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Good Practice Makes Good Hunting

Practice makes perfect

Practice makes perfect


Good practice makes good hunting. We have heard this all our lives as sportsmen. “You play like your practice”. Is another chant heralded by coaches we have played for from time to time and nothing could be truer than when we are talking about killing an animal. Hunters, especially in today’s climate need to make sure we are doing everything we can to guarantee a quick and humane kill of our game. Nothing makes a hunter sicker than having a wounded animal. The best thing we can do to minimize that possibility is to practice often.

One of the best methods of practice I have found is in shooting 3-D tournaments. Whether for fun or for competition, shooting under the pressure of a contest is as close as I can find of anything that resembles hunting. Shooting life-size targets at unknown distances requires the shooter to guess the yardage, and make one shot at a target while trying to handle the pressure of the competition.

Personally I am a believer of practicing a lot, and then shooting more and more. I try and shoot a minimum of a thousand arrows a week. While this may seem like a lot, one session of practice can have me shooting well over one hundred arrows. By shooting this much it builds muscle memory, strengthens my muscles and forces concentration. So when the moment of truth happens and the buck we have been chasing finally presents a shot, we know that everything that is about to happen is second nature. We have practiced enough that the body and mind are ready for the opportunity. All that is needed is execution.

While I am a big proponent of shooting 3-D targets as stated above, I also like to shoot at bullseye targets. Specifically the five spot targets. These targets are a series of five small bullseye targets on a single piece of paper that fits on the standard foam or bag target, these force the mind to concentrate on one small area of the target and that allows for fine concentration, similar to what is needed when a game animal presents itself.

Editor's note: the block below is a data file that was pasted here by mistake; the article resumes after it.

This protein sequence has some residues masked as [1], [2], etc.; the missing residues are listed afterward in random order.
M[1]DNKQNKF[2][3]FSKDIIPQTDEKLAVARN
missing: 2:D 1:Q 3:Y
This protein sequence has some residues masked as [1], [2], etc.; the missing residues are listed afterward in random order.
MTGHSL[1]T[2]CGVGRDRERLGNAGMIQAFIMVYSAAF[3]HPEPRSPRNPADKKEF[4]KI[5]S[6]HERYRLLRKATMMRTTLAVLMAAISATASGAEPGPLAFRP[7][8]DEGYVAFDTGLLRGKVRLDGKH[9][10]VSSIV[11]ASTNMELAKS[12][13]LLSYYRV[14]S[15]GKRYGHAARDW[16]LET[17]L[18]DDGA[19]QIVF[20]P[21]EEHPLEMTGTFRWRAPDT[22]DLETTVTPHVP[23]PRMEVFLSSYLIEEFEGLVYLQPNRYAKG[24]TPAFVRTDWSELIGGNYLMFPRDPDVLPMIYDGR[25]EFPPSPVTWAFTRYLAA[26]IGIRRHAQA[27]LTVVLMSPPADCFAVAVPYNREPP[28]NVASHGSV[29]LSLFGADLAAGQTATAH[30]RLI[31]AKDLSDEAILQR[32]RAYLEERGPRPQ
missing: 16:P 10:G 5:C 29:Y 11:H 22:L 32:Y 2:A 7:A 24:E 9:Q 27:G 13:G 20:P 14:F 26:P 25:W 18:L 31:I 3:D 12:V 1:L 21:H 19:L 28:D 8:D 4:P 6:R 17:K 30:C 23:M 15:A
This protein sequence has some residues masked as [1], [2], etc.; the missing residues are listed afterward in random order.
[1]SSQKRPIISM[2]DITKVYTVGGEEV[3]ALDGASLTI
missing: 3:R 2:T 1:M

Methods of practice also can make a difference. If you are going to hunt from an elevated stand, you should incorporate some of your practice from an elevated shooting platform. While this is really cumbersome and can be difficult when practicing alone, it is worthwhile and helps to take some of the guess work out of a shot when hunting for the first time. If you hunt from ground blinds, practice shooting while sitting. In fact, most of my kills from tree stands occurred while sitting. Standing is additional movement that is often unnecessary and I am just as confident shooting while sitting because I practice both sitting and standing.

Lastly, I am a strong proponent of practicing at long ranges, very long ranges. Even if you are restricting your hunting shots to thirty or forty yards, you should practice at seventy and eighty yards. Shooting at long distances require better form and steadiness. Any imperfections will be magnified as the distance is greater. A slight imperfection at twenty yards will miss the bullseye by a fraction of an inch, but that same imperfection at eighty yards can miss the bullseye by a foot or more. Plus I just think it’s fun to shoot at the long ranges and helps take the boredom out of the twenty and thirty yard practice shots.

Archery hunting is a cherished sport and one of high ethics. There is no purer form of hunting in my opinion. As such, we owe it to ourselves and to the animals we hunt to ensure that we have done everything we can to prepare for the moment of truth and are able to make a killing shot when we are given the opportunity.